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We are driven by curiosity. We have a penchant for seeking out new experience, original knowledge and candid feedback. Read this section for our thoughts, our insights, and a few opinions.

January 2008 Market Outlook

Canadian Equity Market: Earnings continue to slow

In our April 2007 Market Outlook, we stressed that underlying the Canadian equity market’s strong performance was slowing earnings growth, a large skew to commodities and a fully-priced market.

Figure 1, Price to Book and Earnings Growth of the TSX Composite
TSX
Source: CPMS, Oct 2007

Over the past 8 months lower commodity prices and a higher currency have negatively affected Canadian corporate earnings and they will finish the year in the 6% range. As shown below, 2007 will be the fifth consecutive year of a rising multiple for Canadian equities. Barring a move into over-valued territory or a significant reduction in short term interest rates, the prospects for a further increase in multiple on the TSX Composite Index are muted.

graph_b
Source: CPMS, Dec 2007

US Equity Market: It’s no longer only about the domestic economy

Despite the weak domestic economy, a majority of firms in the S&P 500 have foreign sales that account for 30% or more of total sales. It is very likely that a weak US dollar will lead to significantly increased revenue for these companies going forward.

Figure 2, US Trade Weighted Dollar
weighted dollar
Source: Bloomberg/Hillsdale, Nov 2007

There are many beneficiaries of a falling dollar, including the semiconductor, household products and technology industries, followed closely by the automotive, food, energy and pharmaceutical industries. The effect of the US’s new export potential is long lasting, extremely favourable to US earnings growth and still largely underestimated.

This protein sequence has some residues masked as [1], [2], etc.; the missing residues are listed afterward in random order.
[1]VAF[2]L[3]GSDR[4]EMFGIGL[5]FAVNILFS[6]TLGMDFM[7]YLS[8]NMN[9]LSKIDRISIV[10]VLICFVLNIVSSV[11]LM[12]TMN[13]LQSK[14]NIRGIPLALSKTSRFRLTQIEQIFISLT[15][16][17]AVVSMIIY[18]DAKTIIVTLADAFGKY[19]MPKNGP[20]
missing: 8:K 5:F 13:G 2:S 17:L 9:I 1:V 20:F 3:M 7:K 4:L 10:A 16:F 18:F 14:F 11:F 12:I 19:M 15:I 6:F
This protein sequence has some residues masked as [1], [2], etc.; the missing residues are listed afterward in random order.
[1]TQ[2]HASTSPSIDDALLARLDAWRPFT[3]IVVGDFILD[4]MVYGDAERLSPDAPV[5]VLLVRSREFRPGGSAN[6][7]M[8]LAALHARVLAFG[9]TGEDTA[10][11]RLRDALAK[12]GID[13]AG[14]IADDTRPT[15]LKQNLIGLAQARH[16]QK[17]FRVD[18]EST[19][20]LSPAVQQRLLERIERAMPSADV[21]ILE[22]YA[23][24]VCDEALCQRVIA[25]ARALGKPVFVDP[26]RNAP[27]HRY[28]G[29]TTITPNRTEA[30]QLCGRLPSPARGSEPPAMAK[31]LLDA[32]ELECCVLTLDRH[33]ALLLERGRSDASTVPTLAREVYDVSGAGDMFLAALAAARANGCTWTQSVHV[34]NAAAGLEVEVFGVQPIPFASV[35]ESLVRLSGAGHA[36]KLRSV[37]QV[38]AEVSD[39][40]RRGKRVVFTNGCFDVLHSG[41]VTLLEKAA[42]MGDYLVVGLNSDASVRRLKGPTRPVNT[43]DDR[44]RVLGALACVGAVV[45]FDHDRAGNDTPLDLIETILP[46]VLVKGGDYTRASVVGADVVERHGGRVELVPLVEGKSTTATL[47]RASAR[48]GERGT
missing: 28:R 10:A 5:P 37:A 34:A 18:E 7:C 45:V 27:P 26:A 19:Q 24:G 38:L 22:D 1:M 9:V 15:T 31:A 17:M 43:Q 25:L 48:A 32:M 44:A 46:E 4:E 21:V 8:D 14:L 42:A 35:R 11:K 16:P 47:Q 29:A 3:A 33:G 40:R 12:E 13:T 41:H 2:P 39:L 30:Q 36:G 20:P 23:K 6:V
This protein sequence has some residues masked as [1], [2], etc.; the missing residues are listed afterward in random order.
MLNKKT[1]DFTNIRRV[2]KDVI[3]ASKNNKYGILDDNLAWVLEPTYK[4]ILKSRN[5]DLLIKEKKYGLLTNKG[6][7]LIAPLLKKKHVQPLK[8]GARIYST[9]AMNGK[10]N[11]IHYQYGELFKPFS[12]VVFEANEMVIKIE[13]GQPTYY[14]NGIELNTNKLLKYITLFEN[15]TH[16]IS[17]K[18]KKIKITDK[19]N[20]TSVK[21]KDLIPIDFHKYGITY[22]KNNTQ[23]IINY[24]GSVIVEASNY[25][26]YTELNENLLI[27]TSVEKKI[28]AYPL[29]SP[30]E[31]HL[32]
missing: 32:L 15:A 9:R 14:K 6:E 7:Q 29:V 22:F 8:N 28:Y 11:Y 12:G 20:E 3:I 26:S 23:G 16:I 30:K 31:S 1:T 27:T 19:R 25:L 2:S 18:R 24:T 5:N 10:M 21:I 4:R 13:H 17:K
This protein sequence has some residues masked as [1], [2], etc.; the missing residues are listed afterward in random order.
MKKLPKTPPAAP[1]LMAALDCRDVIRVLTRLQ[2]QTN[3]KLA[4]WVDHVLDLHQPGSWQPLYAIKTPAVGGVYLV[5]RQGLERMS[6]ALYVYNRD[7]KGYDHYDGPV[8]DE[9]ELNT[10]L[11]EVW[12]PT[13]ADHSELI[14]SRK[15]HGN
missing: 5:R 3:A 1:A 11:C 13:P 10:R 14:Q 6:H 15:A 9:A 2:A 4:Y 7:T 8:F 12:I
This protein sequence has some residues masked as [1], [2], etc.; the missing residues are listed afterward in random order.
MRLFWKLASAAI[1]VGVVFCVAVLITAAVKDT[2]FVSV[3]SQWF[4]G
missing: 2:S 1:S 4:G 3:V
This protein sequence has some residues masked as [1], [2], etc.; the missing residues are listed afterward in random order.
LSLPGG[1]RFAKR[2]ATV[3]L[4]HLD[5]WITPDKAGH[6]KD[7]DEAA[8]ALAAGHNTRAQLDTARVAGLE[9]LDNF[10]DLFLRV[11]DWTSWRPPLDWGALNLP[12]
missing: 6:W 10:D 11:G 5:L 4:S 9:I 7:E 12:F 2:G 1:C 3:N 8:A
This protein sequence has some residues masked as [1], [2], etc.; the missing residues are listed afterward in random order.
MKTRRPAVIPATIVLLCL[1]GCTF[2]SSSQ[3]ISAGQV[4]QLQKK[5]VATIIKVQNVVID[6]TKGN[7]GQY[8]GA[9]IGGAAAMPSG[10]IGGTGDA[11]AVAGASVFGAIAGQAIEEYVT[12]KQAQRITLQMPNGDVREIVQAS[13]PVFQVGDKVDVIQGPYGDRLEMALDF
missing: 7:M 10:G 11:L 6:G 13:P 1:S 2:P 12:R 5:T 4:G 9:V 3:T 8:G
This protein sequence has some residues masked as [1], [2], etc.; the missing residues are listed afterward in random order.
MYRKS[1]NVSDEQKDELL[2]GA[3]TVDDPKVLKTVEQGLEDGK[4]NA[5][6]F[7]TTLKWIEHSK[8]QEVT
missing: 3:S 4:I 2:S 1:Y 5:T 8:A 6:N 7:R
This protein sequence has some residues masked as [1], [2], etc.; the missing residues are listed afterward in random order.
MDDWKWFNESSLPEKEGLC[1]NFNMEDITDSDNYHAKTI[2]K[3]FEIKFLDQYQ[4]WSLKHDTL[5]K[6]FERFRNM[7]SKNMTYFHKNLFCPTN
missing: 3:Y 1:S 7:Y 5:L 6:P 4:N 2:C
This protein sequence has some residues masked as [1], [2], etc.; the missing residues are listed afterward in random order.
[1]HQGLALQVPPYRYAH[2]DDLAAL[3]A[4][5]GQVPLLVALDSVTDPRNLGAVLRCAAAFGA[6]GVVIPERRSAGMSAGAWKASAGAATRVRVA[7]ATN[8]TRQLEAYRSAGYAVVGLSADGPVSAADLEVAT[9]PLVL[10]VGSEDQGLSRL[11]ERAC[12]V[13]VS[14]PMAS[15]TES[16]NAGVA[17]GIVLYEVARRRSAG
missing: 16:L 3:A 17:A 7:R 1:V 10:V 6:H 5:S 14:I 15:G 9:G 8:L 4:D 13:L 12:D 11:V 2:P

Figure 3, Foreign Sales by Industry
sales-by-industry

The effects of the recent Subprime “Crisis” however are unfavourable. A quick look at the Adjustable Rate Mortgage Reset Schedule below shows that although we have now reached the peak of Subprime renewals, we are definitely in the midst of a long-tailed economic impact.

Figure 4, Adjusted Rate Mortgage Reset Schedule
rate-mortgage
However, it is important to note that the effect on US equity markets may have already occurred. In its latest November report, the Organization for Economic Co-operation and Development (OECD) updated its estimate of the total Subprime losses to be approximately US$300 billion. It also highlighted the fact that share price falls at major banks and lenders since June have exceeded this amount. Therefore, it suggests, equity markets appear to have absorbed the losses and discounted a similar if not slightly higher number. (To view a primer on the Subprime crisis, please visit Hillsdale’s research publications here)